6. PayPal Donations Not to be confused with the previous entry, PayPal Donations is another PayPal-only plugin that lets you add a quick shortcode button to a sidebar widget. It has additional options for language and currency options.

7. Charitable Charitable lets you create different fundraising campaigns, set goals, and customize your donation forms. You can also create time-based campaigns that end automatically on the deadline date.

The basic plugin is free and gives you PayPal access. You have to upgrade to the $99 Plus plan to unlock payment gateways like Stripe or payment gateways.

You can also upgrade to the Pro plan for $249, which gives you recurring donations, crowdfunding, peer-to-peer fundraising, and donor fee relief.

However, regardless which level you get, they don’t charge transaction fees for any contributions you receive.

8. Donation Thermometer Remember those donation thermometers from elementary school and United Way fundraising campaigns? Now you have an online version. While it’s not exactly a donation plugin, it does let you show visitors how close you are to meeting your donation goals. The thermometers are even customizable, including the fill colors, currency and size.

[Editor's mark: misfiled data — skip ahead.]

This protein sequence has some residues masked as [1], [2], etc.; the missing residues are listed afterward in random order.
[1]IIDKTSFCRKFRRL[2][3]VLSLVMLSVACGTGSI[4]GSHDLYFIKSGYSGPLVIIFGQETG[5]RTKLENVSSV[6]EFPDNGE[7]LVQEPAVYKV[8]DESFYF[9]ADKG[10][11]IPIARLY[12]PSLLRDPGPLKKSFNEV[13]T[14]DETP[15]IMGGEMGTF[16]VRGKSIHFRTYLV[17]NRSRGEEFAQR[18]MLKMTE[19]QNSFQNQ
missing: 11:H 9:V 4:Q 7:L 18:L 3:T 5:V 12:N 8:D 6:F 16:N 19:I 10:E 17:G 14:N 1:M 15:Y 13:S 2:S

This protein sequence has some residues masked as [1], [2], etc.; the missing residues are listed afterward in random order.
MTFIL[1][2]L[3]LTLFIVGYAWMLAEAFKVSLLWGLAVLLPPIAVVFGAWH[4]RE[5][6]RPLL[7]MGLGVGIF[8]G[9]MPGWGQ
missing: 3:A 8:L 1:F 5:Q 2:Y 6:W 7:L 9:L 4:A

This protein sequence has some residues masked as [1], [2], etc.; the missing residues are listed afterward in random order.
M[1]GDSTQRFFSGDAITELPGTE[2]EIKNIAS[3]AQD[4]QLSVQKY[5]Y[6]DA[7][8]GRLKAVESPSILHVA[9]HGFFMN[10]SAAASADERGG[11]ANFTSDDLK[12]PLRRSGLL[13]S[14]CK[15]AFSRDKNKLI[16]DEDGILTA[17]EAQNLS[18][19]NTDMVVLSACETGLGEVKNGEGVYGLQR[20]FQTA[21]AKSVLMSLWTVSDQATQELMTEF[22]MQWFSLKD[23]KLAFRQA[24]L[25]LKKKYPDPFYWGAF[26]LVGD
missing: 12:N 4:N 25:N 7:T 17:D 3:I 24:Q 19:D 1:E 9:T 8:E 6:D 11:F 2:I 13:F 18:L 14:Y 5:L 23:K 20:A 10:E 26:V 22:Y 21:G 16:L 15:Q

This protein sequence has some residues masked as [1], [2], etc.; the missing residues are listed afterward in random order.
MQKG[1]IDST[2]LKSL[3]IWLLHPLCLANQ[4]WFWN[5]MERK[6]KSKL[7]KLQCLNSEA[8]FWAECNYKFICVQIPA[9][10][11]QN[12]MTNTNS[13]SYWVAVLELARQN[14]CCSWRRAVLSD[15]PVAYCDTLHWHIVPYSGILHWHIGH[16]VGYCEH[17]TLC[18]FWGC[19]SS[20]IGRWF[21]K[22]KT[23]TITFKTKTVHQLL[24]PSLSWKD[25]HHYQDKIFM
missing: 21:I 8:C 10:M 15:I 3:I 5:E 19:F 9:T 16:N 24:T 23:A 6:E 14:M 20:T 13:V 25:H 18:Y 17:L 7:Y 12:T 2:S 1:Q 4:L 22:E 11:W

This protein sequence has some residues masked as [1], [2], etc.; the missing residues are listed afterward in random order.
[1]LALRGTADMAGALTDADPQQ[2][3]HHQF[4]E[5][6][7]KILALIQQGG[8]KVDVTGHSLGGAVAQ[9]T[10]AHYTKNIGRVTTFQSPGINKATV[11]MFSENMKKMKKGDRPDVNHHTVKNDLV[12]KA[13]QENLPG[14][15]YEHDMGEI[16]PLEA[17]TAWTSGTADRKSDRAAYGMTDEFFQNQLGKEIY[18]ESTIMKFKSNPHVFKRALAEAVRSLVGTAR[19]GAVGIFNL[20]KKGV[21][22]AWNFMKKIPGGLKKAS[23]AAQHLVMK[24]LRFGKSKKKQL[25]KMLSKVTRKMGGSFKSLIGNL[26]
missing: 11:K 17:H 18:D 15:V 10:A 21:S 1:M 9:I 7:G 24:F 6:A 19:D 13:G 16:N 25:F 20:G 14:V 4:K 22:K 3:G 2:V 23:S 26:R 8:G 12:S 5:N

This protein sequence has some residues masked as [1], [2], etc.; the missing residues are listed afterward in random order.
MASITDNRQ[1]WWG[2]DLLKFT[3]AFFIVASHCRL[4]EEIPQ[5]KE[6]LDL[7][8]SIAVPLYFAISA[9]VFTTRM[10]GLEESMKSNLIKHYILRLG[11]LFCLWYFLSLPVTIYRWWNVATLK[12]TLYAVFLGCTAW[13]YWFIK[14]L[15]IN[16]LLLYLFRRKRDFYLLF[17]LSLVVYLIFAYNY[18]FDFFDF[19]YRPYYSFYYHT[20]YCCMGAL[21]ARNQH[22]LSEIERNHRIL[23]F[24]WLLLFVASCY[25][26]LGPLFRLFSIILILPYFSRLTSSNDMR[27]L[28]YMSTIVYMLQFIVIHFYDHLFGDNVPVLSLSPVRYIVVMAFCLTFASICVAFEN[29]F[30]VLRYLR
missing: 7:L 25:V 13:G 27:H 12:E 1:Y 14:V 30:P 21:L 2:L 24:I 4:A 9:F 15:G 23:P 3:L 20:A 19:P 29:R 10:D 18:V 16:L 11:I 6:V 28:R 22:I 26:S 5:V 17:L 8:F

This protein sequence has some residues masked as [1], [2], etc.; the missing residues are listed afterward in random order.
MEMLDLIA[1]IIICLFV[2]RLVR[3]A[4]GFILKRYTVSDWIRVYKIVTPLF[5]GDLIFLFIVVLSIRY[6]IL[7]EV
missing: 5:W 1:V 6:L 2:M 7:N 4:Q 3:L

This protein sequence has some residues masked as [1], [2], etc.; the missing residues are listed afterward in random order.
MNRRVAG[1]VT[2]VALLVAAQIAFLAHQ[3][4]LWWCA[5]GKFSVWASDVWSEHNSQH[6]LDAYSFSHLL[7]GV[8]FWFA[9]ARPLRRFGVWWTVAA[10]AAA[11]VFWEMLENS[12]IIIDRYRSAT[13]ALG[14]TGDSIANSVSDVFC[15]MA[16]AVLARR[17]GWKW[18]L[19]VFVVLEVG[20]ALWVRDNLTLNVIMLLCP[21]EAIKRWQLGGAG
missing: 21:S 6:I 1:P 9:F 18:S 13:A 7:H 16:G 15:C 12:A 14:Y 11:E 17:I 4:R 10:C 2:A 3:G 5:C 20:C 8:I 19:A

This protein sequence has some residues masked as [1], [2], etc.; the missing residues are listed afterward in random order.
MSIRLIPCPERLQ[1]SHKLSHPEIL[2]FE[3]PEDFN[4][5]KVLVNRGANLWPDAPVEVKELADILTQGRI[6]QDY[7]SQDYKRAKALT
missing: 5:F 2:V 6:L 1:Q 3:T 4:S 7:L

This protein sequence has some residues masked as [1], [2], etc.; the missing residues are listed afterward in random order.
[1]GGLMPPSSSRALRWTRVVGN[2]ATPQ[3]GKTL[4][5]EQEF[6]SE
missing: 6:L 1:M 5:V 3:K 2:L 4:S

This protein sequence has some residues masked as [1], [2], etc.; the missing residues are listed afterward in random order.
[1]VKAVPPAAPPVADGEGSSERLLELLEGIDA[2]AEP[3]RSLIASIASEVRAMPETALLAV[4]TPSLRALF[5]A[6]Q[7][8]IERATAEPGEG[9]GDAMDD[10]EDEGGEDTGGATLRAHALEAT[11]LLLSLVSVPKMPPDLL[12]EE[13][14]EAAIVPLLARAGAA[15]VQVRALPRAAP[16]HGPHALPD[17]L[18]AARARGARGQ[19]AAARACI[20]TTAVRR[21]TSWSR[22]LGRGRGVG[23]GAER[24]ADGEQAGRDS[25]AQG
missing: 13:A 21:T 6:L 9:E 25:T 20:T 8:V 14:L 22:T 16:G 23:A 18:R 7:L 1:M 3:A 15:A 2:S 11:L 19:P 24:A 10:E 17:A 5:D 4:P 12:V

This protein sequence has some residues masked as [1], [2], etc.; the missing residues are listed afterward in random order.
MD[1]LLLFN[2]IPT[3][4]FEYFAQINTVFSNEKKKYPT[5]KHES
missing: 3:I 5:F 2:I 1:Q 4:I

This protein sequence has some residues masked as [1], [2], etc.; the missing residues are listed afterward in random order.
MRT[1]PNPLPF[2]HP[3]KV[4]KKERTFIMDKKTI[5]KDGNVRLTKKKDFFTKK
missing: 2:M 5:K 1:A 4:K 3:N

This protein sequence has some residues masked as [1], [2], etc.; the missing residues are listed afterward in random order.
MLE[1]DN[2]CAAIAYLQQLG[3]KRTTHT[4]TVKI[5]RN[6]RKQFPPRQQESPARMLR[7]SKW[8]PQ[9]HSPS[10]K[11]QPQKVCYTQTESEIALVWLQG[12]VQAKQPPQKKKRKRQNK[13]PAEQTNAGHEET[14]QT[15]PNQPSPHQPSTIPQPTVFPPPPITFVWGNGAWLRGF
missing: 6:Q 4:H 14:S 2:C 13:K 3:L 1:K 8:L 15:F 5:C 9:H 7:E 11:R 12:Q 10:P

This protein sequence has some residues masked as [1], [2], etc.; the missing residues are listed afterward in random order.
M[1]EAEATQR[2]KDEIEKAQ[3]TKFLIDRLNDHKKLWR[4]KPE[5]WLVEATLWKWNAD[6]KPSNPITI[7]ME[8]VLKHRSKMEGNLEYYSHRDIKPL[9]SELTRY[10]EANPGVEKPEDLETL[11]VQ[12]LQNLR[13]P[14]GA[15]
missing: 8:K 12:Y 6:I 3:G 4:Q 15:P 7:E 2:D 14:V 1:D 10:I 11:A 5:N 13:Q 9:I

Stay afloat during the pandemic Setting up a WordPress donation plugin for your nonprofit, charity or religious institution during the COVID-19 shutdown can help you continue taking in much-needed money to keep your organization fulfilling its purpose.

Connect with other small business entrepreneurs to share creative solutions, exchange ideas, gather feedback, build relationships and troubleshoot technical issues.

Erik Deckers Erik Deckers is the president of Pro Blog Service, a content marketing agency. He is also the co-author of Branding Yourself, and No Bullshit Social Media. Erik has been blogging since 1997, and has been a newspaper humor columnist for over 20 years. He has written several radio plays and stage plays, and numerous business articles. Erik was recently the Spring 2016 writer-in-residence at the Jack Kerouac House in Orlando, FL.